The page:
Researchers working at Tufts Medical Center in Boston, under the direction of Professor Anastassios Pittas reported that 2,000 IU/day of vitamin D, given for 12 weeks, significantly improved pancreatic function in mildly overweight adults with pre-diabetes. Unfortunately, the lead author, Dr. Joanna Mitri, did not comment on the low dose of vitamin D they used, 2,000 IU/day, which only increased vitamin D levels from 24 to 30 ng/ml. Nor, in spite of it being a randomized controlled trial, did the authors make any new clinical recommendations for the people who paid for their study, the citizens of the United States.
They found that pancreatic function increased by 300 in the vitamin D group, but fell by 126 in the placebo group.
Joanna Mitri, Bess Dawson-Hughes, Frank B Hu, and Anastassios G Pittas. Effects of vitamin D and calcium supplementation on pancreatic b cell function, insulin sensitivity, and glycemia in adults at high risk of diabetes: the Calcium and Vitamin D for Diabetes Mellitus (CaDDM) randomized controlled trial. AJCN. First published ahead of print June 29, 2011 as doi: 10.3945/ajcn.111.011684.
In the end, they studied 22 volunteers in the vitamin D group and 22 in the placebo group. However, to give you an idea of what a feat this study was, how difficult it was to get enough subjects, they started with 911 subjects yet ended up randomizing only 44 into the vitamin D study. They did a parallel calcium study with 45 subjects, which found calcium had no benefit on pancreatic function.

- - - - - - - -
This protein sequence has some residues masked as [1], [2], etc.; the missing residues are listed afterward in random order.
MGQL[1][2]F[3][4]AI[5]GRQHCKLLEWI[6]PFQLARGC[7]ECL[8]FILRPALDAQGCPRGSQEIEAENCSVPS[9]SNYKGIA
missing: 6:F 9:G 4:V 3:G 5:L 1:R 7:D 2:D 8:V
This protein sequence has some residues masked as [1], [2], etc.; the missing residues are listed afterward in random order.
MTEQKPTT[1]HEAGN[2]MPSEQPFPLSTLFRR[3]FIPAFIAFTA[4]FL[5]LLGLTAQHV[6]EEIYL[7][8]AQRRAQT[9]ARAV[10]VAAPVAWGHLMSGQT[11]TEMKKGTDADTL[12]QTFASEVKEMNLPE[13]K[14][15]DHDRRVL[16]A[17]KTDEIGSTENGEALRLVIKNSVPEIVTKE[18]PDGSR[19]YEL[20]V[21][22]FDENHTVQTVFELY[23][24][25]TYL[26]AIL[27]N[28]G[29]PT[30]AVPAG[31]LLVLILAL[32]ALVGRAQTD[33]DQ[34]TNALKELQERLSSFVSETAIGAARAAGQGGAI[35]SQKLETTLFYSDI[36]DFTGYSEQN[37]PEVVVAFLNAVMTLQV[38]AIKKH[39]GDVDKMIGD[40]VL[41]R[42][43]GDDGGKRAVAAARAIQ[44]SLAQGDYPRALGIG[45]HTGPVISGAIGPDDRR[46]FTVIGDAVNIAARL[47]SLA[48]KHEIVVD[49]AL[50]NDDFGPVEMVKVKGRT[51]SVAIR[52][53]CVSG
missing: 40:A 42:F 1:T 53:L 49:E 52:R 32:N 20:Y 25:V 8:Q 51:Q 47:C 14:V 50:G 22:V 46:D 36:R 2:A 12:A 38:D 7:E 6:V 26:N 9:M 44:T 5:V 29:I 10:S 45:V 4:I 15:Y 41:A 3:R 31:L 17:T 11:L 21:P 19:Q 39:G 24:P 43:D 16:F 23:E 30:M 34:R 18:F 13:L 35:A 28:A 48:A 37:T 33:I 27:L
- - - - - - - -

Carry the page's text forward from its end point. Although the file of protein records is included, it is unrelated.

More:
The same senior author, Professor Anastassios Pittas, recently announced the results of a much larger epidemiological study that showed for every 5 ng/mL increase in vitamin D levels, the risk of developing diabetes dropped by 8%. However, he was quick to warn that such epidemiological studies should not change clinical recommendations, only randomized controlled trials can do that. Then, when he oversees just such a randomized trial, not a word of clinical advice, only the ever-present request for more research money from the citizens of this country.
Of course the Food and Nutrition Board will say they never said levels greater than 20 ng/ml had no added benefits, only that no good evidence existed for such a benefit at the time they issued their report. Actually, if you exclude the science of epidemiology, that is still a false statement. The point is that history will record that someone was wrong. Maybe it will be me and the Vitamin D Council’s recommendation, going into its fifth year, that adults should take at least 5,000 IU per day. Or maybe it will be Professor A. Catharine Ross, of Pennsylvania State University, the chairwoman of the recent FNB that concluded 600 IU/day is the Recommended Daily Allowance, all adults need. Looking at the study published today, it is clear that 600 IU/day would not have resulted in a significant improvement in pancreatic function.
I predict that after most of the randomized controlled trials are out – in another ten years – the FNB will meet again and say “whoops,” it should have been 5,000 IU/day all along. However, by then the premature death count will be in the millions.
For a list of foods highest in vitamin D click here.